North Wagga assistant coach Lachie Steward and forward/ruckman Jimmy Morris ensured a dream finish to their decorated careers, with the Saints' memorable victory sending them into retirement with a fourth senior premiership.
Both joined Saints before the 2018 season and had declared Saturday would see out their careers and Steward, 31, was rapt to have had a key role at the club.
"It's an unbelievable way to go out," Steward said after a 201-game career at Ganmain- Grong Grong-Matong and North Wagga.
"I can't be more proud. The boys here deserve every bit of it. They worked so hard, that young core group, they deserve it all."
He said it's been an enjoyable partnership since joining good mate Kirk Hamblin's coaching staff.
"To change clubs and come to a new place and already have so much respect, just amongst some young boys - they really look up to you, and it really drives you to keep thinking of how you're going to make them a better player each week," Steward said.
"At the end of it, mate, I'm just getting an armchair ride and they're doing all the work. They're unbelievable young blokes."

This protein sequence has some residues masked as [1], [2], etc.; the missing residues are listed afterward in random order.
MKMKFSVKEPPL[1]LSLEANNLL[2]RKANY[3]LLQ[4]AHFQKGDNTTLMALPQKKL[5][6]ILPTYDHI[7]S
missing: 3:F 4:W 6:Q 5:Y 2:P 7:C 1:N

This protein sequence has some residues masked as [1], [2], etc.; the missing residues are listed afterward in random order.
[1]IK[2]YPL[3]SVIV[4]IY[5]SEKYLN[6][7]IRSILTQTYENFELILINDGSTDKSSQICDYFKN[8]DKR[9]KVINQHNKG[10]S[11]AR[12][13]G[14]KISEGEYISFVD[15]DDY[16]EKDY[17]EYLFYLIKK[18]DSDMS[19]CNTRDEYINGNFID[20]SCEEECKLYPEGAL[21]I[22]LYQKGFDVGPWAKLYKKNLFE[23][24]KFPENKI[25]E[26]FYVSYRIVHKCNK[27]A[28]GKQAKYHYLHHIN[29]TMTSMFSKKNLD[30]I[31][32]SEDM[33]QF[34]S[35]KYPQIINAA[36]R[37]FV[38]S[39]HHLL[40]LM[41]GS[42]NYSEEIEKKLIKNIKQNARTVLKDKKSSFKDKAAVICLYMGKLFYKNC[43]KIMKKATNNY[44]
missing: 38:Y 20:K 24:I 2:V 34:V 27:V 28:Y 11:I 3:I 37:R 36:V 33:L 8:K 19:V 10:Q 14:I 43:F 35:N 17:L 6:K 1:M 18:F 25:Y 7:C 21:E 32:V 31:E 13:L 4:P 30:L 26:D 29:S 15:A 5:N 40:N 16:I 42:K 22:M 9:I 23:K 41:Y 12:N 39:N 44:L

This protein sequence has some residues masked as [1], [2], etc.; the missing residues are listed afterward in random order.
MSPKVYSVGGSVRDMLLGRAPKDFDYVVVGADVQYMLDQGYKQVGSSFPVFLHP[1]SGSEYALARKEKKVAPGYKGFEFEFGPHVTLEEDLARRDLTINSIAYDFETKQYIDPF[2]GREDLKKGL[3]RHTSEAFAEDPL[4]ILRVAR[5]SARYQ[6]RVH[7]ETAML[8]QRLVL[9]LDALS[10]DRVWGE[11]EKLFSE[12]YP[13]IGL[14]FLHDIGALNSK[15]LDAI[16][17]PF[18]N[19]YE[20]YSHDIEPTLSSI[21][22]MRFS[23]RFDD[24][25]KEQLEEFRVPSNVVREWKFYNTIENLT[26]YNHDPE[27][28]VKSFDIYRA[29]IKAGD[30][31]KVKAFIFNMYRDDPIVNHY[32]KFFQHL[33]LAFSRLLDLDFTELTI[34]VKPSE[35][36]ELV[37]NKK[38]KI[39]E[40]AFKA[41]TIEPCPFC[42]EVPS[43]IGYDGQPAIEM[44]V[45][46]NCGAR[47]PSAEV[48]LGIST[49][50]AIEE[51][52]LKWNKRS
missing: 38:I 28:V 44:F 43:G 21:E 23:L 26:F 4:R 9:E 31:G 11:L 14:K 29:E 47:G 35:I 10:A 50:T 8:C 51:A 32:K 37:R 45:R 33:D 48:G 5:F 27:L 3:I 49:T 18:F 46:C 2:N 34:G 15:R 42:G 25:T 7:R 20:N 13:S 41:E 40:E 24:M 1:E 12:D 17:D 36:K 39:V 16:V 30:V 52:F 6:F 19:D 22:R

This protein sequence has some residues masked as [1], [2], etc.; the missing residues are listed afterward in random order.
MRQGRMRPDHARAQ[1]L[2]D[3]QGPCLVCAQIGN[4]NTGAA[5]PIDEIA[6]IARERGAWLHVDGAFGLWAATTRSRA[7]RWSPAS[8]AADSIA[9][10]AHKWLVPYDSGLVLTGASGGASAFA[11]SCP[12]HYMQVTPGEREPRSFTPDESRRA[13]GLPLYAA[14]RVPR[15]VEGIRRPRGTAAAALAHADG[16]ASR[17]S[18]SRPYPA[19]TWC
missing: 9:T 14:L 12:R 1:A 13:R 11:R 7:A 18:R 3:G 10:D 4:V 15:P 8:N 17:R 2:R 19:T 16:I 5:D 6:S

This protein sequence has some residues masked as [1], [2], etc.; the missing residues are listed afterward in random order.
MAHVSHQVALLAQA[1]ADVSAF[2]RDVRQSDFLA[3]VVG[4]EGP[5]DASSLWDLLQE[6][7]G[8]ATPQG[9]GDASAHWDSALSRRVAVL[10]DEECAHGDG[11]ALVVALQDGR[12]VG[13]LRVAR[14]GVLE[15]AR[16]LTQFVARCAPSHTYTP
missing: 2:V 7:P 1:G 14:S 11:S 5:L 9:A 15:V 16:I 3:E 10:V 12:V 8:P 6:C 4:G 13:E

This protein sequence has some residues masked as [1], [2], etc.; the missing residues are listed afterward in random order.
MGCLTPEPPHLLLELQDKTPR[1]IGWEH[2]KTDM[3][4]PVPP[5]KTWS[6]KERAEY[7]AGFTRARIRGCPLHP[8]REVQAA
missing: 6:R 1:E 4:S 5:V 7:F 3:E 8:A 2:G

Steward shared his three premierships at GGGM with Hamblin, and Luke Walsh (who was part of all seven in the Lions' golden era).
"Walshy goes up another gear when he has to. It's unbelievable watching him play football in finals. He's carrying a knee - it's been no good - and he just pushes himself to new levels every week," Steward said.
Morris, 30, won his previous three senior flags at Collingullie.
Hamblin said when he signed all three that the experience they brought would be invaluable to a young group trying to take the next step in their football.
And so it proved. All four of them now share another connection forged at McPherson Oval.
"Grand finals are always special no matter where you play but this group of blokes, coming over from Ganmain and meeting a new bunch of players, I became really close with them real quickly," Walsh said.
"To miss out last year was pretty disappointing, and we had a few doubters all through the year this year, whether or not we could score enough and things like that. There was a lot of pressure on us to get the job done.
"To do it with this group of blokes who hadn't tasted success, and to do it for Kirky - he's going out and he can call himself a premiership coach now - it means a lot and it's going to be pretty special."